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How students perceive the relationship with their teachers. And a comparison with the developed countries

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At PISA tests from 2009, more than 5,000 Romanian school students were asked to answer several questions among which a set of 5 questions on the student-teacher relationship. Here are their answers, as well as a comparison with the answers of the school students from the Member States of the Organization for Economic Co-operation and Development.

1. The percentage of Romanian school students who said they did not get along well or at all with their teachers was of 11%, the OECD average being of 15.2%. On the other hand, 88.4% of the students answered they did get along well or very well with their teachers, compared with 84% in the OECD Member States. In both cases, the difference up to 100% represents the share of those who didn’t answer.
2. The percentage of Romanian school students who agreed with the statement “the teachers are interested of my good state” was of 61.5%, while 37.6% claimed the opposite. The percentage among the OECD Member States was of 65.6%, respectively of 33.1%.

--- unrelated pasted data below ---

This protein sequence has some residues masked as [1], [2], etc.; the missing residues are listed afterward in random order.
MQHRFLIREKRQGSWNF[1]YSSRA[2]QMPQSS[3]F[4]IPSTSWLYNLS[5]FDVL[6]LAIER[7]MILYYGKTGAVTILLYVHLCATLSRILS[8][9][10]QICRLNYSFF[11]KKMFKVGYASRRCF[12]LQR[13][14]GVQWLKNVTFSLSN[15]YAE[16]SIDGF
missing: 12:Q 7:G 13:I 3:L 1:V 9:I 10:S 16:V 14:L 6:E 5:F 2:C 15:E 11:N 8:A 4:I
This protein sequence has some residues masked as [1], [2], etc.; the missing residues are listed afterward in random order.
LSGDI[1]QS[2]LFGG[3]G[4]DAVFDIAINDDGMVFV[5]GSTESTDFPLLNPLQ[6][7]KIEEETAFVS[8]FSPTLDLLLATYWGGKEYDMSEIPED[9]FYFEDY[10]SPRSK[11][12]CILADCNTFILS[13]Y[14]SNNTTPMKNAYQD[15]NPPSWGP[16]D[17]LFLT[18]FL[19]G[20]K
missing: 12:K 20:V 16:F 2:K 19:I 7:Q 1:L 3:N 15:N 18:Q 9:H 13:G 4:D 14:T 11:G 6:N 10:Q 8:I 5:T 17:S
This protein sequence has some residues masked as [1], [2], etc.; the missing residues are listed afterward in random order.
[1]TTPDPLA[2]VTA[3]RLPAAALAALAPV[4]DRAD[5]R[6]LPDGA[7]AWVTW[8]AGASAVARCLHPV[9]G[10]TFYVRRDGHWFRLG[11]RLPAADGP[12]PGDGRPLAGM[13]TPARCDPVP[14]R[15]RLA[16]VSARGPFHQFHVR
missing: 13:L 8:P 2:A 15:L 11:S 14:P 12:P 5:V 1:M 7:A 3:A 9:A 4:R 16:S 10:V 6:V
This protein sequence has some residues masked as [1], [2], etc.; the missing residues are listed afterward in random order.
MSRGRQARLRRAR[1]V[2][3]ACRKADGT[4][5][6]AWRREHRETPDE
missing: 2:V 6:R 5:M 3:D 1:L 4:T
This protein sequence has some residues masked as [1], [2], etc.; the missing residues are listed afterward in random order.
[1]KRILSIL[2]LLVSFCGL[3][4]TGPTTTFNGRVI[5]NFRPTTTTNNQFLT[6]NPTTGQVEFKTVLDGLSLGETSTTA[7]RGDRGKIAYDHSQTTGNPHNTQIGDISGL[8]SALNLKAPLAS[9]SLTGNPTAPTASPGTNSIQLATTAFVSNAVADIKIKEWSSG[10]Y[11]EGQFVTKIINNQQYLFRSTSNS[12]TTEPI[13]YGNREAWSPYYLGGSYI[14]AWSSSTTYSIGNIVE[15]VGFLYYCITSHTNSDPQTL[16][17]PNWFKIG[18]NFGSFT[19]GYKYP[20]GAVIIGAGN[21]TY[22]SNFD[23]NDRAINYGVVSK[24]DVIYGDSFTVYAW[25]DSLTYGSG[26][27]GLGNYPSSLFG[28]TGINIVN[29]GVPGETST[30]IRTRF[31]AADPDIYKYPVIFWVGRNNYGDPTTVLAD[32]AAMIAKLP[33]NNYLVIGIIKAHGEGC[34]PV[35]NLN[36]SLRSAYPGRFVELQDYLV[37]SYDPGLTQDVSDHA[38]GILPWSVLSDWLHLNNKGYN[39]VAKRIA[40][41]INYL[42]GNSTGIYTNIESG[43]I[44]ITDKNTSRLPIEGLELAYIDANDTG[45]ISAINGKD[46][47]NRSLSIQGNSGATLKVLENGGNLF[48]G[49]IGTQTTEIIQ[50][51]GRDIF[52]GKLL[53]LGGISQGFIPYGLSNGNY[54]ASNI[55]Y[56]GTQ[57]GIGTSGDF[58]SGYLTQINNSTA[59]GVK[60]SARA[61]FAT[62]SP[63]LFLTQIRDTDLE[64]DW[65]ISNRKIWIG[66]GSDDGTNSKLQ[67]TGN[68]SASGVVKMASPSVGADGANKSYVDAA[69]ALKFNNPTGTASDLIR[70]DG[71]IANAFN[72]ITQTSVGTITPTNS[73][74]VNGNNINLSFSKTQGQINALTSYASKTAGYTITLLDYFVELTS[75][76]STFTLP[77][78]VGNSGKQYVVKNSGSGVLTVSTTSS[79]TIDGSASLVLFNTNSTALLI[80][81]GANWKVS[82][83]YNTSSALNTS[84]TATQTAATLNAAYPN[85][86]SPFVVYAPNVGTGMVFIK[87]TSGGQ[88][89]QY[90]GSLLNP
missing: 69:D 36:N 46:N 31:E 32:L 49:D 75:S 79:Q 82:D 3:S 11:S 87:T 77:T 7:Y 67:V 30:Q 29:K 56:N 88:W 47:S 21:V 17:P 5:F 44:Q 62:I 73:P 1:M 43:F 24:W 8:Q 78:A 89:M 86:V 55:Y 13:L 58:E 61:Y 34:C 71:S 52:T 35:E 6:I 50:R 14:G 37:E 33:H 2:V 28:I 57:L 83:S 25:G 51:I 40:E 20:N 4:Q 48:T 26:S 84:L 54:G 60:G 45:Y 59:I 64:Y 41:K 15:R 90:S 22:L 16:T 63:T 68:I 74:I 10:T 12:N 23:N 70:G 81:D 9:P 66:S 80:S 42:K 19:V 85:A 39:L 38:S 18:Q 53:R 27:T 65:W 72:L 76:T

3. In terms of the statement ”the teachers really listen to what I have to say”, 76% of the Romanian school students and 66% of the OECD Member States agreed and 23%, respectively 32.5% did not agree.
4. 73% of the Romanian school students and 78% of the school students from the developed countries agreed with the statement ”if I need extra help, the teachers help me”, the percentage of those who answered that the teachers didn’t help them at all or almost at all was of 25.7%, respectively of 20.8%.
5. 83% of the Romanian school students and 77.7% of the school students from the developed countries think that the teachers treat them correctly, the percentage of those who think the teachers treat them incorrectly being of 16.2% in Romania, and of 21% in the OECD Member States.

Two comments

1. Despite the general opinion that the teaching method in the Romanian educational system does not stimulate school students to ask questions and express their opinions, if we analyze the answers of the young people aged 15 who participated in the PISA tests from 2009 we notice that our rates are better than those of the developed countries in this respect, the Romanian teachers being more open to listening to what school students have to say (aforementioned paragraph 3). Moreover, the percentage of the school students who think the teachers treat them correctly is higher in Romania than in the developed countries (paragraph 5)
2. On the other hand, the perception of the students is that the teachers are less wiling to help them when they need extra help (paragraph 4), the number of those who think the teachers are less interested of their good state also being lower than the OECD average.

14.12.2011

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